I bought a replacement inverter for my solar system in 2009. I decided at the time to get an Australian made one and bought a Latronics PVE 1200. Latronics is based at Moffat Beach, Caloundra, QLD, so I thought I was doing the right thing by buying locally. Now this inverter is no longer working and I tried to contact several solar repair companies online but only one replied to tell me they don’t work in my area. Never heard from any of the others. The original installer is no longer in the solar business nor is the one who installed the 2nd inverter. So I emailed the manufacturer Latronics and there was no reply for several days so I emailed them again & they replied telling me to remove the inverter myself and bring it to them. They included instructions on how to remove the inverter. This is a job for a licensed electrician. They are making more money from installing new solar systems than they make from repairing or replacing them. So that leaves me with the option of breaking the law and risking getting electrocuted or going without solar. And I still won’t know if the solar system is working at full capacity or if there is anything wrong with my panels or wiring.
I was listening to this on the radio yesterday morning, and the Honda representative being severely bashed about the head and shoulders by a feather-wielding Fran Kelly really failed in defending his company’s decisions.
One assumes (and perhaps that is a bad idea, but it is the obvious manufacturer’s defence) that between finding the fault and fixing it the airbag manufacturer fixed their manufacturing process. It is in fact quite likely that the vehicle manufacturers had no choice in airbag supplier; but they should have made sure of quality control, in particular after problems were discovered. While I don’t know the airbag industry, I would be entirely unsurprised if this particular brand and model were the only ones that would fit into the airbag cavities in the various vehicles - space tends to be at a premium in motor vehicle design and manufacture, and this manufacturer may have ‘made to measure’. If this was the case, then the focus should have been whether there was any change in the airbag manufacturing process - or in its design - to remove the sometimes-fatal flaw(s).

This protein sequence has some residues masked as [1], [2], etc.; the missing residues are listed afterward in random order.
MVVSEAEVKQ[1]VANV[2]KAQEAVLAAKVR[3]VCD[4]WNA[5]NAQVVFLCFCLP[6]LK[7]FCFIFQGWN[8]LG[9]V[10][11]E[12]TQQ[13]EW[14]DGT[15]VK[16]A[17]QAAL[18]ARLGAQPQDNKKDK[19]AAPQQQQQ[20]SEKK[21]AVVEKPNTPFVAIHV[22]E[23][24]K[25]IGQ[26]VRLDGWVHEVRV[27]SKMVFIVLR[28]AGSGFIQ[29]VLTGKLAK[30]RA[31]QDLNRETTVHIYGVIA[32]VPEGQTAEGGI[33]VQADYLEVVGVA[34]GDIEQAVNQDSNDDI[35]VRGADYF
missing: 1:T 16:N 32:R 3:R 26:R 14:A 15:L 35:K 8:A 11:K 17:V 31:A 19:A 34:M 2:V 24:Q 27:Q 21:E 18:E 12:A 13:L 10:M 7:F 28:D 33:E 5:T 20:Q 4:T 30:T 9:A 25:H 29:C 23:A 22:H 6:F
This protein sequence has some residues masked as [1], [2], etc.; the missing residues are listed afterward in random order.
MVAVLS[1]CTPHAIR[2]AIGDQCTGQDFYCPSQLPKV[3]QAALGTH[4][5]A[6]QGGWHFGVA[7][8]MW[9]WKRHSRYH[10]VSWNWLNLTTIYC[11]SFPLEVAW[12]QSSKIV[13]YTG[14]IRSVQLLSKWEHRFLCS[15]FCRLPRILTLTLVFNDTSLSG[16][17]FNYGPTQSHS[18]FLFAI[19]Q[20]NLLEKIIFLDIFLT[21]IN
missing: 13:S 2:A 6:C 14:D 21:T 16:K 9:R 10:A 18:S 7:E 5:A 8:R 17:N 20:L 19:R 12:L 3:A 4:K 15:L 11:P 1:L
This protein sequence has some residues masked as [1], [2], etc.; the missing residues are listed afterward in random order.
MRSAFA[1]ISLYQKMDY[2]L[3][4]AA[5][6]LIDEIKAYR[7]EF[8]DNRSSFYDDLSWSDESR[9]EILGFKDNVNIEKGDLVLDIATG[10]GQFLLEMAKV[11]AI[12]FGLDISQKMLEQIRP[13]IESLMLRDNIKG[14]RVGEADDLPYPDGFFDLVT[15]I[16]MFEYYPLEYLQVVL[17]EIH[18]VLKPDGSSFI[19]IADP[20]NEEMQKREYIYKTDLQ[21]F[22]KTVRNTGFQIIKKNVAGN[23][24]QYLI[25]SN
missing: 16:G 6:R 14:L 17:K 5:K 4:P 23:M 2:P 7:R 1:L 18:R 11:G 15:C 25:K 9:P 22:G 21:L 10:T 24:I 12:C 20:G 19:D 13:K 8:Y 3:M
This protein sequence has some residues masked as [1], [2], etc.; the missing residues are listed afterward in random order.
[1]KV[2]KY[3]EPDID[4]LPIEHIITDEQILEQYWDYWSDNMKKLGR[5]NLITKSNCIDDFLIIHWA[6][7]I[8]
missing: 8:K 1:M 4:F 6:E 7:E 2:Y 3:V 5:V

I don’t bother even looking at the so-called health ratings. Instead I have educated myself about what constitutes a healthy diet for me and it doesn’t contain any commercial overpriced breakfast cereals.
I agree with you that it is a large part of the problem in the Health Star ratings. The health ratings are supposed to make it easy to determine if a product you are buying is better, bad, good or worse for your health but the way the system is, it is being used in a misleading way. Choice in this section of the forum wants to know what is “Shonky” out there and then use that information to better inform the community, try to get Governments to address issues, get companies to uphold good principles, and all of this to lead to better consumer outcomes.
Yes, we are all responsible for our health and what we eat, and I am glad that you have done so but not all are able to easily make those comparisons and choices. The problem with the cereal I posted about is that a system is put in place to reflect good or bad choices and it should truly reflect those choices and not be hijacked for the convenience of companies to make profits at the expense of those who rely on Government set ratings.
A shonky practice is electricity and gas retailers offering 10, 15, 25% discounts only to find the discount applies to the energy usage charges and not metering, billing or network charges. In reality for most consumers a 10% discount on energy charges equates to a maximum 3-5 percent discount on the total bill. Our experience for gas is we use about $12 of gas per quarter on a $111 bill…we receive a 6% discount on gas usage which equates to about a $0.65 saving on $110, about 0.5% real saving. Such is also deceptive conduct duping consumers.
With many payments now direct debit, how many of us really check our bills and see what it contains including mediocre discounts packaged up s something valuable.
Spotted this while searching for a mould remover at Bunnings.
The product is named 30 Seconds Mould Off. If you look at the instructions, it has to be left on for at least 5 minutes (point 3), or if there is heavy mould for at least 15 minutes (point 6).
A very deceptive product name.
I asked a staff member about this sticker, with a response something like someone must have put the wrong sticker on it. Yeah, I guess they must have. Fixing the problem didn’t seem a priority, but then I’m not an expert in retail sales priorities … The article did ring up at less than either of the marked prices …
RACV deserves a shonky or at least an honourable mention.
Check that pesky asterisk. The “Long Weekend” package for $399 has a $50 surcharge added if your weekend includes a Saturday.